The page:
Truly Present To God And People

We can learn from Jacob's encounter with Esau to meet others as we would meet God.

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Abraham ibn Ezra (12th Century Spain) insists that Jacob didn't mean God directly; he meant an angel.  And Radak (13th Century France), most boldly of all, argues that Jacob mentioned seeing the angel in order to intimidate Esau.  If Esau thought that an angel was present, he would refrain from harming his saintly brother. 

The Shocking Comparison

What can we do with Jacob's shocking comparison?  A starting point is to note that Jacob compares Esau to God not only by saying that seeing one is like seeing the other (a reminder that even an Esau is made in God's image), but he also demonstrates that one serves them in the same way.

As the Ramban (Nachmanides) notes, one brings gifts and sacrifices to worship God, and Jacob also brought gifts and offerings to placate his aggrieved sibling.  Perhaps what the Torah, and Ramban, are pointing out is that we communicate best not by relying on the superficial devices of words and thoughts, but rather by allowing our deepest parts to respond to the presence of the other. 

By approaching another person with reverence and warmth (since encountering them is like seeing the face of God), by showing our openness to their concerns and their fears (presenting offerings before exchanging words) we affirm the unique marvel of each individual.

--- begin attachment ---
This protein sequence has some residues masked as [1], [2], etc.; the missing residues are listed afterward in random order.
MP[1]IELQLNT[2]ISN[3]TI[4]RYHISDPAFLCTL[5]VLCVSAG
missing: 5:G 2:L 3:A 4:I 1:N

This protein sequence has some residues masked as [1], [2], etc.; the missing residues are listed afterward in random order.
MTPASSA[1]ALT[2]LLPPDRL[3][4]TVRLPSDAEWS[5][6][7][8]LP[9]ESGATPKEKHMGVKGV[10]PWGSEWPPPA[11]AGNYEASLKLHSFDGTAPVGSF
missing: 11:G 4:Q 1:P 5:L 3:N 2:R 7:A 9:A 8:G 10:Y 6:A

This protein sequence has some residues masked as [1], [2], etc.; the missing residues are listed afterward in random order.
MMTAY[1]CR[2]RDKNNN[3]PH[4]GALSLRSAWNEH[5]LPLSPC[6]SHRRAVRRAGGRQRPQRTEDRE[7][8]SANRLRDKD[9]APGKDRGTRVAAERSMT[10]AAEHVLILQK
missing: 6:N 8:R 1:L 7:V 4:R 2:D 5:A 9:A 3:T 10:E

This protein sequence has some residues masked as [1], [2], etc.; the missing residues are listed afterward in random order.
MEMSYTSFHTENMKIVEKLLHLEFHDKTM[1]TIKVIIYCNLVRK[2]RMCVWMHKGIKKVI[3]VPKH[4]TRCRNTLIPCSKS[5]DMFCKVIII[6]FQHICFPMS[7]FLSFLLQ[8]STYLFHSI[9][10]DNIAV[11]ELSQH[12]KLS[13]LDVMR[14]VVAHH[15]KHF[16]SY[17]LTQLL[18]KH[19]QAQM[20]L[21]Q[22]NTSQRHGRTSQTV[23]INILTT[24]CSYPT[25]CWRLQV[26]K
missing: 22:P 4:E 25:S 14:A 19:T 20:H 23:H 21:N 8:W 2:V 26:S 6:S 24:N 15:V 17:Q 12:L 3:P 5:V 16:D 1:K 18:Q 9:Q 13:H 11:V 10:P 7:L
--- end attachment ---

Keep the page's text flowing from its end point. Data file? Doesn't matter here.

Just as God asks not to be approached empty-handed, so too, human beings should be approached with offerings of respect, affection and marvel.  Each human being offers a unique embodiment of the godly and the mysterious.  We, like Jacob, can make that comparison explicit, by training ourselves to encounter God in everyone we meet.

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Rabbi Bradley Artson

Rabbi Bradley Shavit Artson is Vice-President of the American Jewish University in Los Angeles and Dean of its Ziegler School of Rabbinical Studies. He served as a congregational rabbi in Southern California for ten years. Rabbi Artson?is the author of The Bedside Torah and co-author of a children's book, I Have Some Questions about God.